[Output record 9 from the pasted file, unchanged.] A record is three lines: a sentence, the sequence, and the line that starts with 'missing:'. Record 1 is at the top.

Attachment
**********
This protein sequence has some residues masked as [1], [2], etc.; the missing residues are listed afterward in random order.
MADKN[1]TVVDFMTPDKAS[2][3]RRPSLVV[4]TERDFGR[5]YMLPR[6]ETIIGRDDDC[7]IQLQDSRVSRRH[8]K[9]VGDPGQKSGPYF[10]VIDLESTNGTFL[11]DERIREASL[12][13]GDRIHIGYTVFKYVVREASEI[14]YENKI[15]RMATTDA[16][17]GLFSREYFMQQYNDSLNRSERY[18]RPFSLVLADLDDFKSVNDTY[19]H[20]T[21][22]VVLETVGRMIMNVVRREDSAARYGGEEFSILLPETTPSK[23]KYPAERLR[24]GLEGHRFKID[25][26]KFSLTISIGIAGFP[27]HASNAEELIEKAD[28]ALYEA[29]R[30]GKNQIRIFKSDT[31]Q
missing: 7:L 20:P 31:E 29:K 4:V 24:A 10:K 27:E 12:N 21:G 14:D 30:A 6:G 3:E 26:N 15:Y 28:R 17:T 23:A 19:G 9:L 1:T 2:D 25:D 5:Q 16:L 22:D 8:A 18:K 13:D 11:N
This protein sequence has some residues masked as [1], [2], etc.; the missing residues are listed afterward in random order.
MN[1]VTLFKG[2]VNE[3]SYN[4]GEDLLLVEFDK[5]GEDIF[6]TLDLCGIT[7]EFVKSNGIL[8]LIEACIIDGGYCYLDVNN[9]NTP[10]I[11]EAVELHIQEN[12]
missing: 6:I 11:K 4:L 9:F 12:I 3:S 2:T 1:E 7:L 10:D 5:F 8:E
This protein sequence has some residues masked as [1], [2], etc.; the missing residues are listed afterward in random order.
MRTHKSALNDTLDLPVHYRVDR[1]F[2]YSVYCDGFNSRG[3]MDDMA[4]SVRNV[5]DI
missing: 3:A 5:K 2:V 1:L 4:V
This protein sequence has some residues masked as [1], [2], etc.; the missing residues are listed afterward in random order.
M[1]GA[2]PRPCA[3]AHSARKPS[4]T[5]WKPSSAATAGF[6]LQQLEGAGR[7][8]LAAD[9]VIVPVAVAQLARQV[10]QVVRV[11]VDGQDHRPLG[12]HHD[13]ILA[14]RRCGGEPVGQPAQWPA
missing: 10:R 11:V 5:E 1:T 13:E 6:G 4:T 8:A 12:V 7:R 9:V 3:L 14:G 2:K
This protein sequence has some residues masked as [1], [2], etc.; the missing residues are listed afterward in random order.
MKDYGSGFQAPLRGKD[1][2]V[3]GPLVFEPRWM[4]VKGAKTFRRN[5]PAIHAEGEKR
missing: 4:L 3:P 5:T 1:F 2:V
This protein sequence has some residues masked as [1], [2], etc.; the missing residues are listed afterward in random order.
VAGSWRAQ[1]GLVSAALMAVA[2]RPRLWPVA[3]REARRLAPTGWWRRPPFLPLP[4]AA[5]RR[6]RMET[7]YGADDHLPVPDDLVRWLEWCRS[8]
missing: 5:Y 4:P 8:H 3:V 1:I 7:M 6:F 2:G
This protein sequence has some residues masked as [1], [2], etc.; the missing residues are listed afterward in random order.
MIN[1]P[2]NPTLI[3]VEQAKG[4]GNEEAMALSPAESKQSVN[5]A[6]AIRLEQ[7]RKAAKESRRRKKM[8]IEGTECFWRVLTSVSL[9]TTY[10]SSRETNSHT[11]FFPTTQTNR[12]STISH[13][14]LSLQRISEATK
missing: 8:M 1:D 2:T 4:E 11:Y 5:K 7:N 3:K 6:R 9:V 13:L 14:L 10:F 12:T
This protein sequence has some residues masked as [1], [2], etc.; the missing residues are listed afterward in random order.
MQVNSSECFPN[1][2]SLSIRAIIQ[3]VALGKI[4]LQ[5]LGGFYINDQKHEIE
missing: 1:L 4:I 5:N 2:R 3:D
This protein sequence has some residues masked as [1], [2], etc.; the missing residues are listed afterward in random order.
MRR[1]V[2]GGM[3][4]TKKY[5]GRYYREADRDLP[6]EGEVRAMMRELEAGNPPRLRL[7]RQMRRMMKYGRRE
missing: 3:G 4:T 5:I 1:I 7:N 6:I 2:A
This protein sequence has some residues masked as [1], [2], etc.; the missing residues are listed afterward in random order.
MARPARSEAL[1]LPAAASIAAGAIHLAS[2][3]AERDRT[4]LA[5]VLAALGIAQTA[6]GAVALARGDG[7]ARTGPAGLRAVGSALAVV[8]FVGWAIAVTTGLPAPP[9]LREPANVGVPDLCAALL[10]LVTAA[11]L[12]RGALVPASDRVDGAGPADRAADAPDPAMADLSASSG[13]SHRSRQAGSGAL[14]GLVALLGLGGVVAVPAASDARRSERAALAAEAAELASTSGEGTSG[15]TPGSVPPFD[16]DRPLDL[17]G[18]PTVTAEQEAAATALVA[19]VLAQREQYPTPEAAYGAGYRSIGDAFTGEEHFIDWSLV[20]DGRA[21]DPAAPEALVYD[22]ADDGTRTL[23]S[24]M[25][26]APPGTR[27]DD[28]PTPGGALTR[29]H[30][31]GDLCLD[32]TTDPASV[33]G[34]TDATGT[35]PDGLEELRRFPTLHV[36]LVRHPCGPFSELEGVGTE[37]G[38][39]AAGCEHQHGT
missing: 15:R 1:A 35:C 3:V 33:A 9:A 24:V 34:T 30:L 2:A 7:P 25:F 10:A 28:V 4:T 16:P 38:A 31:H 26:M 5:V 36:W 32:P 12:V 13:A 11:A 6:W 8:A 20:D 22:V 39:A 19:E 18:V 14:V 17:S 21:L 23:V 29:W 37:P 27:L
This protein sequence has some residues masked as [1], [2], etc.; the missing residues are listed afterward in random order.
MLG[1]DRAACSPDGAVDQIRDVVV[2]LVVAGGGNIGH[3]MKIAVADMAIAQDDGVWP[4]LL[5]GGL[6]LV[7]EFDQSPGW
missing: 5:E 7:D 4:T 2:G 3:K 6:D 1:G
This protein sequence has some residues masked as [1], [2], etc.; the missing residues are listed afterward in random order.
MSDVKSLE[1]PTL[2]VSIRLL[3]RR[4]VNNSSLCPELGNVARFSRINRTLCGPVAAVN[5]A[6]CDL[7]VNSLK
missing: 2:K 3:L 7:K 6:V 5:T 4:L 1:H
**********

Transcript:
This protein sequence has some residues masked as [1], [2], etc.; the missing residues are listed afterward in random order.
MRR[1]V[2]GGM[3][4]TKKY[5]GRYYREADRDLP[6]EGEVRAMMRELEAGNPPRLRL[7]RQMRRMMKYGRRE
missing: 3:G 4:T 5:I 1:I 7:N 6:I 2:A